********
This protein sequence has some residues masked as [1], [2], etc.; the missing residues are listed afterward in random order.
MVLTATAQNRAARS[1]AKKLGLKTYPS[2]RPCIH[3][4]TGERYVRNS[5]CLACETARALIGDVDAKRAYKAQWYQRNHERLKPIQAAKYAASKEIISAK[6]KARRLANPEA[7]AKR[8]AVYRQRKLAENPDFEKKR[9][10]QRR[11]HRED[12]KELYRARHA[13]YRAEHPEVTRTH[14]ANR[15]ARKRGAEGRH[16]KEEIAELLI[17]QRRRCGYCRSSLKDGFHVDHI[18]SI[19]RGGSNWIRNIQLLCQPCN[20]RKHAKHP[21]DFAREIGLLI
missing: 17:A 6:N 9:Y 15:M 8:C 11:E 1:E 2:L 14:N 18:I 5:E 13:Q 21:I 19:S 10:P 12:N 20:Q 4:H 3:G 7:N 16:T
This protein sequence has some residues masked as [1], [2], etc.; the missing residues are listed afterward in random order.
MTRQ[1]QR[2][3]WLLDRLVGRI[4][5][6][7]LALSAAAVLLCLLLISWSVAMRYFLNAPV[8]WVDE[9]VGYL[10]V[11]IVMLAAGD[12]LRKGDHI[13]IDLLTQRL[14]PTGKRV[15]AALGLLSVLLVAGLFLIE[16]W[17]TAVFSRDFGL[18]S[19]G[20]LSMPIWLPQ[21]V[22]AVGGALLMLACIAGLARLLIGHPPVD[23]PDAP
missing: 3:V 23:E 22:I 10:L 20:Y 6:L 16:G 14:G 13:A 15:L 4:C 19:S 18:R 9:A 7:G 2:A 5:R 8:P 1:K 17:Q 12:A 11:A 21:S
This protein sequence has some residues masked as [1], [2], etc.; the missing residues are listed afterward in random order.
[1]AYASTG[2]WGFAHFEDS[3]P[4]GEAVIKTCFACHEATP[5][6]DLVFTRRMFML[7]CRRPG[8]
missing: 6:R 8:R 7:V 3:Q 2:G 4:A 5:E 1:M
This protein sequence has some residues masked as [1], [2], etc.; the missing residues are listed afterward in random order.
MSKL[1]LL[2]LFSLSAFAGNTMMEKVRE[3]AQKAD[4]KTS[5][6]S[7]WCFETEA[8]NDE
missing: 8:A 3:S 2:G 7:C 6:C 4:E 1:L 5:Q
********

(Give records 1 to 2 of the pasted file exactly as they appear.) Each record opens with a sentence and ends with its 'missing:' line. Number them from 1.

This protein sequence has some residues masked as [1], [2], etc.; the missing residues are listed afterward in random order.
MVLTATAQNRAARS[1]AKKLGLKTYPS[2]RPCIH[3][4]TGERYVRNS[5]CLACETARALIGDVDAKRAYKAQWYQRNHERLKPIQAAKYAASKEIISAK[6]KARRLANPEA[7]AKR[8]AVYRQRKLAENPDFEKKR[9][10]QRR[11]HRED[12]KELYRARHA[13]YRAEHPEVTRTH[14]ANR[15]ARKRGAEGRH[16]KEEIAELLI[17]QRRRCGYCRSSLKDGFHVDHI[18]SI[19]RGGSNWIRNIQLLCQPCN[20]RKHAKHP[21]DFAREIGLLI
missing: 17:A 6:N 9:Y 15:M 8:C 11:E 1:E 2:L 14:N 18:I 5:E 13:Q 21:I 19:S 10:P 12:N 20:Q 4:H 3:G 7:N 16:T
This protein sequence has some residues masked as [1], [2], etc.; the missing residues are listed afterward in random order.
MTRQ[1]QR[2][3]WLLDRLVGRI[4][5][6][7]LALSAAAVLLCLLLISWSVAMRYFLNAPV[8]WVDE[9]VGYL[10]V[11]IVMLAAGD[12]LRKGDHI[13]IDLLTQRL[14]PTGKRV[15]AALGLLSVLLVAGLFLIE[16]W[17]TAVFSRDFGL[18]S[19]G[20]LSMPIWLPQ[21]V[22]AVGGALLMLACIAGLARLLIGHPPVD[23]PDAP
missing: 3:V 23:E 22:I 10:L 20:Y 6:L 16:G 14:G 13:A 15:L 4:C 19:S 18:R 9:A 7:G 2:A 5:R 8:P 1:K 17:Q 12:A 11:A 21:S